HYG  Pest newsletter

Issue Index

Past Issues


May 31, 2000

Bagworms have hatched in central Illinois, so it will be time to treat for these insects in central Illinois about June 10. This is 2 to 3 weeks earlier than normal. Now is the proper time to treat in southern Illinois, where the bagworms would have hatched a couple of weeks ago.

Bagworm eggs overwinter in the old female’s bag, which is close to 2 inches long and covered with dried foliage from the host. Newly hatched bagworms emerge from the old bag and climb upward in the tree. Then they spin out and hang at the bottom of silk threads that are typically 2 to 3 feet long. This swinging pendulum catches in the breeze, the top end breaks from the tree, and the young bagworm goes soaring through the air at the end of its buoyant silk strand. Caught in updrafts, they may float for very long distances—trips of many miles are probably common.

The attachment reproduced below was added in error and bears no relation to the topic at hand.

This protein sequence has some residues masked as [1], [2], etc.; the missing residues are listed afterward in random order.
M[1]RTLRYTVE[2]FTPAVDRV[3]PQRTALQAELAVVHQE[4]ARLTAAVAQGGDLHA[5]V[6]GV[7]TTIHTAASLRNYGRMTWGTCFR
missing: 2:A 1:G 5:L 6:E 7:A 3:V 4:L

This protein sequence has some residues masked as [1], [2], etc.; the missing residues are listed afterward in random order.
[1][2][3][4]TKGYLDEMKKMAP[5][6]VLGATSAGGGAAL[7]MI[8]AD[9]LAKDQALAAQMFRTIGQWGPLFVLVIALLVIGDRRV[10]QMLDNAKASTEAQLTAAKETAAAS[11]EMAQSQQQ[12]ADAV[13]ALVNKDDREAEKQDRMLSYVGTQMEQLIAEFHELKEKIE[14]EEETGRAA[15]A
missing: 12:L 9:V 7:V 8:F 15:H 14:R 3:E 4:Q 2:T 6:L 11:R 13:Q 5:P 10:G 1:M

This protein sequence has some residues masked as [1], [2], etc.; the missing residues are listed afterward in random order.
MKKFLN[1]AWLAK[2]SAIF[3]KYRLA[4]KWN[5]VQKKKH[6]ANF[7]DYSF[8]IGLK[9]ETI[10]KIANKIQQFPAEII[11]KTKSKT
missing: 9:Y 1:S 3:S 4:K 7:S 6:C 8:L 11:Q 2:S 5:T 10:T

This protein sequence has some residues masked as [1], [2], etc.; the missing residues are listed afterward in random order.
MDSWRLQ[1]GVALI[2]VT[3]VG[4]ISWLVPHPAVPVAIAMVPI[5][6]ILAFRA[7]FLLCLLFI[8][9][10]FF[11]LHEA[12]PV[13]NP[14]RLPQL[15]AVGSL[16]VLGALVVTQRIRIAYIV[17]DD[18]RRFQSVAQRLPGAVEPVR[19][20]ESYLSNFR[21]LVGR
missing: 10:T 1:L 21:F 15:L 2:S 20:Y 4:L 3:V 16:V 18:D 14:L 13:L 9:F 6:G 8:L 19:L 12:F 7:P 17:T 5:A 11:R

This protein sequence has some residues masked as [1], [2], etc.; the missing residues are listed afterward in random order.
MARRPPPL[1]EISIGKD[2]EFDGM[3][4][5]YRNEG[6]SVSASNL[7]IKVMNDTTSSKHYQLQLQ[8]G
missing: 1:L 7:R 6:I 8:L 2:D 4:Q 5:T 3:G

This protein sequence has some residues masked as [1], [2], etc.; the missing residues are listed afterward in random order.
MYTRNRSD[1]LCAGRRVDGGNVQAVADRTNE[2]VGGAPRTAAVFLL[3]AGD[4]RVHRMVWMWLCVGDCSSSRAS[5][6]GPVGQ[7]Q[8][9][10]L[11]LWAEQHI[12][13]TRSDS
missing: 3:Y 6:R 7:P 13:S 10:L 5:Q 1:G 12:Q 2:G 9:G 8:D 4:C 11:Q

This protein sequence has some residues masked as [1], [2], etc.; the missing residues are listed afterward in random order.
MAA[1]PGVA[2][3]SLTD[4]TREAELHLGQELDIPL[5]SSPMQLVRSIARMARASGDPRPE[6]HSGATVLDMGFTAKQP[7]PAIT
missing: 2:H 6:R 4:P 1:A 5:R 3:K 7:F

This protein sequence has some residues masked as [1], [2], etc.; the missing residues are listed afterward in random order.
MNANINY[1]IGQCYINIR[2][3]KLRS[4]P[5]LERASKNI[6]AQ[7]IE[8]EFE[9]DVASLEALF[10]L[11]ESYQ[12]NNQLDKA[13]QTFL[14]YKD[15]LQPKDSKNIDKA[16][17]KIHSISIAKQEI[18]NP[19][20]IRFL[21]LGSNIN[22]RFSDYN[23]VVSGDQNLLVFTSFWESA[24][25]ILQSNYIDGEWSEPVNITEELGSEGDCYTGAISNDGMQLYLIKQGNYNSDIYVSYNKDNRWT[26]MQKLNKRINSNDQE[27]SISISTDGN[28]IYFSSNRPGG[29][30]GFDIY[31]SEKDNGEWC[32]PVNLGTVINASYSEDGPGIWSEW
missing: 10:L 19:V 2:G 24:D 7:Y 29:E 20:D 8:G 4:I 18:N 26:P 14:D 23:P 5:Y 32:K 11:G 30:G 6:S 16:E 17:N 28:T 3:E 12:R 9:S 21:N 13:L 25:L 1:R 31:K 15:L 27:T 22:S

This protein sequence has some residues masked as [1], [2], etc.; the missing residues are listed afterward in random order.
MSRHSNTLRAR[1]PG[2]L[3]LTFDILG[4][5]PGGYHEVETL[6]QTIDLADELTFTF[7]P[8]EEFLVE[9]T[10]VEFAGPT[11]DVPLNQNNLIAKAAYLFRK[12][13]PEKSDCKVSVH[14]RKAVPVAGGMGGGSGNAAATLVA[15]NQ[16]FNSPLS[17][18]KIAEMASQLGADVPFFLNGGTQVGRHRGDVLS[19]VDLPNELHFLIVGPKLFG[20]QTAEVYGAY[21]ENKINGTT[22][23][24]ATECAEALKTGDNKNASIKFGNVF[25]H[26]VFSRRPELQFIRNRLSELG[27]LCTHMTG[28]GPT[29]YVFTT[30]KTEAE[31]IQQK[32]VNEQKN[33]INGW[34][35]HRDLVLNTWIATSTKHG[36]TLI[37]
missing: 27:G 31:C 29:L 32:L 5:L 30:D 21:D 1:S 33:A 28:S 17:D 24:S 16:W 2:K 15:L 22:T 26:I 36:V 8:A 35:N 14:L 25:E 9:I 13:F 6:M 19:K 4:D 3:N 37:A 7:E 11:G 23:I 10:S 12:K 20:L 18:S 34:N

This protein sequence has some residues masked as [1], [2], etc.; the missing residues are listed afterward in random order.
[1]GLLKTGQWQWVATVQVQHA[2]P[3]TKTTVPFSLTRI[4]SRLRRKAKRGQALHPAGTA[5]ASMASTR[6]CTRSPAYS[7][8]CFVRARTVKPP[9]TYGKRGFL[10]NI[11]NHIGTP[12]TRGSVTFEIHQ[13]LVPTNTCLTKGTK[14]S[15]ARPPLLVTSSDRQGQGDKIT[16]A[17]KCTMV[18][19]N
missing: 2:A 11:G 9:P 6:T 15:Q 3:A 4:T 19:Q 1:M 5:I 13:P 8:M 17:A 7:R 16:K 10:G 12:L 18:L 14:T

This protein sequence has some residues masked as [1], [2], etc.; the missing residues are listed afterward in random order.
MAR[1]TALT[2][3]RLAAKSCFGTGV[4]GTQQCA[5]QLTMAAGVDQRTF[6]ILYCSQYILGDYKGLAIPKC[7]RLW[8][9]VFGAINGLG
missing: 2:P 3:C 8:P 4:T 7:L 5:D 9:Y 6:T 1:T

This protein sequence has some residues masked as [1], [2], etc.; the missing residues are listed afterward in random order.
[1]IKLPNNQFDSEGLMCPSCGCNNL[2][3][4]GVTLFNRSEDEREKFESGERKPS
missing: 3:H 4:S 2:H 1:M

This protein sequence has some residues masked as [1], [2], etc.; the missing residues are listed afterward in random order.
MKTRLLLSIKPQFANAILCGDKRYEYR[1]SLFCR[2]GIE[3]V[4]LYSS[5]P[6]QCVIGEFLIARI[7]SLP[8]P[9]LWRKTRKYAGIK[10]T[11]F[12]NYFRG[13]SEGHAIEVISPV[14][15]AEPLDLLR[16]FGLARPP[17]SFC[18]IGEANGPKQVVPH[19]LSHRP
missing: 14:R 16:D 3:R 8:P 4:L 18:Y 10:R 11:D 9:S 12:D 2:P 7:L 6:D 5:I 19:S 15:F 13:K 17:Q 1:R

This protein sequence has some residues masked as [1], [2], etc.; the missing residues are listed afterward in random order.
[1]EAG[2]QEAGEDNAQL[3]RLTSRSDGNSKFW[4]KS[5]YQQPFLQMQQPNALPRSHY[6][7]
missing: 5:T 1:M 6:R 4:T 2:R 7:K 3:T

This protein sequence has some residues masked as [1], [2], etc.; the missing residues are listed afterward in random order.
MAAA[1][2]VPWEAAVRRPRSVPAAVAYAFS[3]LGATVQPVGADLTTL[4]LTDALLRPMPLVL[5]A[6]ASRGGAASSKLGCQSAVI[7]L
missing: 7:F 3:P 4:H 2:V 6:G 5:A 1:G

These newly hatched bagworms will continue to hatch and migrate for a couple of weeks. As such, they represent the only major method of dispersal for the species because the adult female is a wingless moth, unable to travel very far. Treatment of attacked trees and shrubs before they have finished migration will be only partially effective because new bagworms blow in daily. Typically, about 2 weeks after egg hatch, the bagworms quit migrating and settle down to feed on the foliage of arborvitae, spruce, pine, eastern red cedar, other junipers, and various deciduous trees and shrubs. Particularly on the needled evergreen hosts, defoliation can result in the death of branches and entire plants.

Spraying with Bacillus thuringiensis kurstaki (Dipel, Thuricide), cyfluthrin (Tempo), trichlorfon (Dylox), spinosad (Conserve), and other insecticides is effective, particularly while the caterpillars are small. As the caterpillars and their respective bags get longer than 1/2 inch, they become very hard to kill, particularly by insecticides other than those listed above. Remember that you have a choice. If you spray at egg hatch, you will probably have to spray again to control larvae that migrate into the sprayed trees. If you wait for about 2 weeks after egg hatch, one application should be all that is needed, and little damage will occur during that time.

Author: Phil Nixon


College Links